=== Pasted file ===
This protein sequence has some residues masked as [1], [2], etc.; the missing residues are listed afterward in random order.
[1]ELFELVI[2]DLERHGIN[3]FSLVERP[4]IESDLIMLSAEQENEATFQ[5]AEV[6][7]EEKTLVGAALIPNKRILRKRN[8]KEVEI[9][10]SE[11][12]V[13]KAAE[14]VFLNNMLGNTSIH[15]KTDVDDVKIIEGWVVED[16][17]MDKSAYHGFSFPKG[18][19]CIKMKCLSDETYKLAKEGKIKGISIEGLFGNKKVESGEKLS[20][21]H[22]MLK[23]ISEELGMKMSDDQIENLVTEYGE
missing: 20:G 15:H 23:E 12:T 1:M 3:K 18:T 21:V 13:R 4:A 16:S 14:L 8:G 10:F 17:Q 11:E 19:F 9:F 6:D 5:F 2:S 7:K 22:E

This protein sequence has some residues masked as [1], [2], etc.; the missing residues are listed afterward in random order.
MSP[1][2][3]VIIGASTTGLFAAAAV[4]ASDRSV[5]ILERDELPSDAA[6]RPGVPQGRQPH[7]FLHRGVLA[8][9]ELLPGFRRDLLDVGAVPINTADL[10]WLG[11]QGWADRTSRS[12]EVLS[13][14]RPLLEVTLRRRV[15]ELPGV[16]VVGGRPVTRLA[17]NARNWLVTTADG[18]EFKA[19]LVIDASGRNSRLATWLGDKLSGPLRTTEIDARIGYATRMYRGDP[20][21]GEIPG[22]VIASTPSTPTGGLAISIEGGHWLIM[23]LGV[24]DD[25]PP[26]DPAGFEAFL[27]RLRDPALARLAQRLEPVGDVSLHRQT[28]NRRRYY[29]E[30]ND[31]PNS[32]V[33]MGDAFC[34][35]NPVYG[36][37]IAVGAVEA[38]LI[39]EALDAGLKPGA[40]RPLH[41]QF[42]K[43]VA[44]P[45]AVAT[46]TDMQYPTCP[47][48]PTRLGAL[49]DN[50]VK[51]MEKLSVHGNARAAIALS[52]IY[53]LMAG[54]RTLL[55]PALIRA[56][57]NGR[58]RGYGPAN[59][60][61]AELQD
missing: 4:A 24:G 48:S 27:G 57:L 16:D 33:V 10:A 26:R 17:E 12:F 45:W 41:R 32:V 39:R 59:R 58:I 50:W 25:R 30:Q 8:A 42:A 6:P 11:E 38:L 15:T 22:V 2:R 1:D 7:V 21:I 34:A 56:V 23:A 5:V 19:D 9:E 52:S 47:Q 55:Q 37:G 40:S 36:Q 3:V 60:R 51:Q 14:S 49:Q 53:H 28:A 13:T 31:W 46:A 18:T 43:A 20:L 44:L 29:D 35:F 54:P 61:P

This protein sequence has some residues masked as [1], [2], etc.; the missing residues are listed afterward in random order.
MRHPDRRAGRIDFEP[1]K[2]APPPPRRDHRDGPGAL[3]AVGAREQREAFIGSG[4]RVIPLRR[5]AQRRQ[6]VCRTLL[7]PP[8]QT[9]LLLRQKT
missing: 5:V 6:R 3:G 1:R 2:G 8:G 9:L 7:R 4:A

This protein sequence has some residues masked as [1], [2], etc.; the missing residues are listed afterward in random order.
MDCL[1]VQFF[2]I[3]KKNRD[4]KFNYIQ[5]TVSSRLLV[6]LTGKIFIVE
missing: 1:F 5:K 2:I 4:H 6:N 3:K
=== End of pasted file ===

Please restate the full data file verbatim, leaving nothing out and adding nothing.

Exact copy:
This protein sequence has some residues masked as [1], [2], etc.; the missing residues are listed afterward in random order.
[1]ELFELVI[2]DLERHGIN[3]FSLVERP[4]IESDLIMLSAEQENEATFQ[5]AEV[6][7]EEKTLVGAALIPNKRILRKRN[8]KEVEI[9][10]SE[11][12]V[13]KAAE[14]VFLNNMLGNTSIH[15]KTDVDDVKIIEGWVVED[16][17]MDKSAYHGFSFPKG[18][19]CIKMKCLSDETYKLAKEGKIKGISIEGLFGNKKVESGEKLS[20][21]H[22]MLK[23]ISEELGMKMSDDQIENLVTEYGE
missing: 20:G 15:H 23:E 12:T 1:M 3:K 18:T 21:V 13:R 4:A 16:S 14:L 8:G 10:F 17:Q 11:E 19:F 9:F 6:D 5:F 2:S 7:K 22:E

This protein sequence has some residues masked as [1], [2], etc.; the missing residues are listed afterward in random order.
MSP[1][2][3]VIIGASTTGLFAAAAV[4]ASDRSV[5]ILERDELPSDAA[6]RPGVPQGRQPH[7]FLHRGVLA[8][9]ELLPGFRRDLLDVGAVPINTADL[10]WLG[11]QGWADRTSRS[12]EVLS[13][14]RPLLEVTLRRRV[15]ELPGV[16]VVGGRPVTRLA[17]NARNWLVTTADG[18]EFKA[19]LVIDASGRNSRLATWLGDKLSGPLRTTEIDARIGYATRMYRGDP[20][21]GEIPG[22]VIASTPSTPTGGLAISIEGGHWLIM[23]LGV[24]DD[25]PP[26]DPAGFEAFL[27]RLRDPALARLAQRLEPVGDVSLHRQT[28]NRRRYY[29]E[30]ND[31]PNS[32]V[33]MGDAFC[34][35]NPVYG[36][37]IAVGAVEA[38]LI[39]EALDAGLKPGA[40]RPLH[41]QF[42]K[43]VA[44]P[45]AVAT[46]TDMQYPTCP[47][48]PTRLGAL[49]DN[50]VK[51]MEKLSVHGNARAAIALS[52]IY[53]LMAG[54]RTLL[55]PALIRA[56][57]NGR[58]RGYGPAN[59][60][61]AELQD
missing: 4:A 24:G 48:S 27:G 57:L 16:D 33:V 10:A 26:R 17:E 12:F 45:W 41:R 32:V 39:R 59:R 58:I 50:W 25:R 30:Q 8:A 42:A 6:P 11:E 38:L 15:T 22:V 2:R 1:D 7:V 21:I 34:A 56:V 23:A 5:V 19:D 9:E 52:S 47:Q 55:Q 37:G 40:S 36:Q 3:V 60:R 51:Q 14:S 49:Q 53:H 28:A 13:T 31:W 46:A 18:T 43:A 20:L 44:L 29:D 35:F 54:P 61:P

This protein sequence has some residues masked as [1], [2], etc.; the missing residues are listed afterward in random order.
MRHPDRRAGRIDFEP[1]K[2]APPPPRRDHRDGPGAL[3]AVGAREQREAFIGSG[4]RVIPLRR[5]AQRRQ[6]VCRTLL[7]PP[8]QT[9]LLLRQKT
missing: 5:V 6:R 3:G 1:R 2:G 8:G 9:L 7:R 4:A

This protein sequence has some residues masked as [1], [2], etc.; the missing residues are listed afterward in random order.
MDCL[1]VQFF[2]I[3]KKNRD[4]KFNYIQ[5]TVSSRLLV[6]LTGKIFIVE
missing: 1:F 5:K 2:I 4:H 6:N 3:K